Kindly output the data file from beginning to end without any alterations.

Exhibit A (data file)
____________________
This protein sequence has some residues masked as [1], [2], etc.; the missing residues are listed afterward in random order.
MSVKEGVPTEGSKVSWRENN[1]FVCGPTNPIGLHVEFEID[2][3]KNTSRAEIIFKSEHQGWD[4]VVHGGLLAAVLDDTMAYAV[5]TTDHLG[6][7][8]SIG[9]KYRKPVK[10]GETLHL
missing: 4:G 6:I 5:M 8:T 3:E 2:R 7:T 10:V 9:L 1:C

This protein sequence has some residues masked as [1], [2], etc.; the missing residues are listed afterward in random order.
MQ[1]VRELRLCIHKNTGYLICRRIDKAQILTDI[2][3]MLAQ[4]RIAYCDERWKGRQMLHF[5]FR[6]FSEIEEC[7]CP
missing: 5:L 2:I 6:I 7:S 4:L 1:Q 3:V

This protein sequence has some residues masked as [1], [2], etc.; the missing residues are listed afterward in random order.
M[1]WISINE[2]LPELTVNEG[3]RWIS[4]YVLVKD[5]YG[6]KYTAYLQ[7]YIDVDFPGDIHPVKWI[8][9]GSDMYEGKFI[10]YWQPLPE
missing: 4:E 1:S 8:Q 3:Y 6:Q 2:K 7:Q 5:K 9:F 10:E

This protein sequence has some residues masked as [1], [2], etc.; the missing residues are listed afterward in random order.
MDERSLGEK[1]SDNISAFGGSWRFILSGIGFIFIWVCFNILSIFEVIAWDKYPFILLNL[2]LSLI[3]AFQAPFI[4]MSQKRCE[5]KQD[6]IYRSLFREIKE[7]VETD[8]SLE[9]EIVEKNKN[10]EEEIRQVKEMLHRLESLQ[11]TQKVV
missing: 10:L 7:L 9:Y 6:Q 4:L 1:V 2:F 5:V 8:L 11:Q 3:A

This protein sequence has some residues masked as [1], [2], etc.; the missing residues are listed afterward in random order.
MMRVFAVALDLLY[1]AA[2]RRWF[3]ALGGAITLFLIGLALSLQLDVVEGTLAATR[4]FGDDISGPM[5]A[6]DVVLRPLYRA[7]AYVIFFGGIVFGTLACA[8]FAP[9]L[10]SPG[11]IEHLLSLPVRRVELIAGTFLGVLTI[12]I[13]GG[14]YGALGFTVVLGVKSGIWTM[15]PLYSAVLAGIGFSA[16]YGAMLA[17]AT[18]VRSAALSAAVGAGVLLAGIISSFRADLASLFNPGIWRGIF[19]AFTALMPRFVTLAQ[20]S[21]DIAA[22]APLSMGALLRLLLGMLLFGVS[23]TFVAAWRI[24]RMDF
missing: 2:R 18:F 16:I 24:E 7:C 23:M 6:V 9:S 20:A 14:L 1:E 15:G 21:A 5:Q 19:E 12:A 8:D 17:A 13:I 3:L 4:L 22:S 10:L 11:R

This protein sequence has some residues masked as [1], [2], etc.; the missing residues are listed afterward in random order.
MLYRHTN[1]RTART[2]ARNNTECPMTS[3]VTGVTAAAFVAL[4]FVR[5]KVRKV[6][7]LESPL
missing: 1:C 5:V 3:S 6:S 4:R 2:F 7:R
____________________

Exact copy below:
This protein sequence has some residues masked as [1], [2], etc.; the missing residues are listed afterward in random order.
MSVKEGVPTEGSKVSWRENN[1]FVCGPTNPIGLHVEFEID[2][3]KNTSRAEIIFKSEHQGWD[4]VVHGGLLAAVLDDTMAYAV[5]TTDHLG[6][7][8]SIG[9]KYRKPVK[10]GETLHL
missing: 4:G 6:I 5:M 8:T 3:E 2:R 7:T 10:V 9:L 1:C

This protein sequence has some residues masked as [1], [2], etc.; the missing residues are listed afterward in random order.
MQ[1]VRELRLCIHKNTGYLICRRIDKAQILTDI[2][3]MLAQ[4]RIAYCDERWKGRQMLHF[5]FR[6]FSEIEEC[7]CP
missing: 5:L 2:I 6:I 7:S 4:L 1:Q 3:V

This protein sequence has some residues masked as [1], [2], etc.; the missing residues are listed afterward in random order.
M[1]WISINE[2]LPELTVNEG[3]RWIS[4]YVLVKD[5]YG[6]KYTAYLQ[7]YIDVDFPGDIHPVKWI[8][9]GSDMYEGKFI[10]YWQPLPE
missing: 4:E 1:S 8:Q 3:Y 6:Q 2:K 7:Q 5:K 9:F 10:E

This protein sequence has some residues masked as [1], [2], etc.; the missing residues are listed afterward in random order.
MDERSLGEK[1]SDNISAFGGSWRFILSGIGFIFIWVCFNILSIFEVIAWDKYPFILLNL[2]LSLI[3]AFQAPFI[4]MSQKRCE[5]KQD[6]IYRSLFREIKE[7]VETD[8]SLE[9]EIVEKNKN[10]EEEIRQVKEMLHRLESLQ[11]TQKVV
missing: 10:L 7:L 9:Y 6:Q 4:L 1:V 2:F 5:V 8:L 11:Q 3:A

This protein sequence has some residues masked as [1], [2], etc.; the missing residues are listed afterward in random order.
MMRVFAVALDLLY[1]AA[2]RRWF[3]ALGGAITLFLIGLALSLQLDVVEGTLAATR[4]FGDDISGPM[5]A[6]DVVLRPLYRA[7]AYVIFFGGIVFGTLACA[8]FAP[9]L[10]SPG[11]IEHLLSLPVRRVELIAGTFLGVLTI[12]I[13]GG[14]YGALGFTVVLGVKSGIWTM[15]PLYSAVLAGIGFSA[16]YGAMLA[17]AT[18]VRSAALSAAVGAGVLLAGIISSFRADLASLFNPGIWRGIF[19]AFTALMPRFVTLAQ[20]S[21]DIAA[22]APLSMGALLRLLLGMLLFGVS[23]TFVAAWRI[24]RMDF
missing: 2:R 18:F 16:I 24:E 7:C 23:M 6:V 9:S 20:A 14:L 1:E 15:G 21:A 5:Q 19:E 12:A 8:D 17:A 13:I 3:L 4:L 22:S 10:L 11:R

This protein sequence has some residues masked as [1], [2], etc.; the missing residues are listed afterward in random order.
MLYRHTN[1]RTART[2]ARNNTECPMTS[3]VTGVTAAAFVAL[4]FVR[5]KVRKV[6][7]LESPL
missing: 1:C 5:V 3:S 6:S 4:R 2:F 7:R